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Merkel says she is very concerned about the pandemic situation in Berlin

FILE PHOTO: German Chancellor Angela Merkel at a press conference in Berlin Nov 2, 2020. REUTERS / Hannibal Hanschke / Pool FILE PHOTO: German Chancellor Angela Merkel at a press conference in Berlin Nov 2, 2020. REUTERS / Hannibal Hanschke / Pool

BERLIN, Nov 17 (.) – The coronavirus situation in Germany remains very dire, although infection figures are no longer rising as rapidly, Chancellor Angela Merkel said on Tuesday, after federal and state leaders postponed until the 25th. November the decision to apply new confinement measures.

Merkel said she would have preferred to agree to the new measures at Monday’s meeting, adding that she was very concerned about the uncontrolled spread of the coronavirus in some places, including the country’s capital Berlin.

“The infection numbers are no longer growing exponentially, but they are still too high. So we have to reduce contacts, reduce contacts, reduce contacts,” Merkel insisted at a business event organized by the Sueddeutsche Zeitung newspaper.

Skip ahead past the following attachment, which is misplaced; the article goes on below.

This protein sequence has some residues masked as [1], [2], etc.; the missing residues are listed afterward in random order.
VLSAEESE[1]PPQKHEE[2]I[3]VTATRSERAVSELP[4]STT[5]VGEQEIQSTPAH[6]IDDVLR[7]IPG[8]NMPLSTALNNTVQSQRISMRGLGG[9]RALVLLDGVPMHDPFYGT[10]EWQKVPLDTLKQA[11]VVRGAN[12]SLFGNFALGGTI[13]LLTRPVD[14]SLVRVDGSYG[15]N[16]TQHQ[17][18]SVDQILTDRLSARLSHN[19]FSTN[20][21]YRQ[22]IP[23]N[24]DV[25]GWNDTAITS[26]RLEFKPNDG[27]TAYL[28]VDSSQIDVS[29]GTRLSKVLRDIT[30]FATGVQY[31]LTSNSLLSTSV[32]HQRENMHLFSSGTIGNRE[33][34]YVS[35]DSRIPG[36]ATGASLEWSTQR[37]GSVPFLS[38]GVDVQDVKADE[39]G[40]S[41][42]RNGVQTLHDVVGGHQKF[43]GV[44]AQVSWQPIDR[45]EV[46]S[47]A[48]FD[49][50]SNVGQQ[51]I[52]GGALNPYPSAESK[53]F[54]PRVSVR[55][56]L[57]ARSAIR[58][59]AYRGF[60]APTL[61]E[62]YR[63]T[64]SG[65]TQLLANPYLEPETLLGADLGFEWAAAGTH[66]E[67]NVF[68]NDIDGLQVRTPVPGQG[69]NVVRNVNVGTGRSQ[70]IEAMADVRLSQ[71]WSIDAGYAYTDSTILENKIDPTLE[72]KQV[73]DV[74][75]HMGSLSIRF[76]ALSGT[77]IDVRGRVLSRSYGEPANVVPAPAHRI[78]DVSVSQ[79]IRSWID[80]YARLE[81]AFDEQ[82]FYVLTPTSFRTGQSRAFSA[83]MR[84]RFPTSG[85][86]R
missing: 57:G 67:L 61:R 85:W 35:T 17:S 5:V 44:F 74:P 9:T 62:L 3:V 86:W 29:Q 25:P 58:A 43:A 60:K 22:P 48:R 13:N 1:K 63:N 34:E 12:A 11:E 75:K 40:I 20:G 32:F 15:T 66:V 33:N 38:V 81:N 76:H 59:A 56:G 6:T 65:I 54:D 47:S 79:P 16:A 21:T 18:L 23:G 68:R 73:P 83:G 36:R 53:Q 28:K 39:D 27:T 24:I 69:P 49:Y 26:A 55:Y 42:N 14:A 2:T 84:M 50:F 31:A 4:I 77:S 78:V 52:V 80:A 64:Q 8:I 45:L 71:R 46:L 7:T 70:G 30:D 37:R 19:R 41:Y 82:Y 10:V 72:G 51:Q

The number of confirmed coronavirus cases rose by 14,419 in one day, according to data released Tuesday by the Robert Koch Institute (RKI) for infectious diseases, while the number of deaths rose by 267.

Merkel pointed out that between 30 and 40% of the German population is vulnerable, including the elderly and people with health problems.

“Controlling the pandemic is also the best solution for the economy,” he said.

Germany imposed a month of lockdown on November 2 to try to curb the second wave of the epidemic, which is hitting much of Europe. Bars and restaurants are closed, but schools and shops are still open.

Merkel has proposed additional measures, including making it mandatory to wear masks in schools and reducing the number of students per class, and has urged citizens to limit social contacts.

The chancellor reiterated that the seven-day incidence of the virus must fall below 50 cases per 100,000 inhabitants before a serious reopening can be contemplated. Germany currently has 141 cases per 100,000 residents, according to the latest RKI figures.

(Information by Emma Thomasson; edited by Michelle Adair and Maria Sheahan; translation by Jorge Martínez)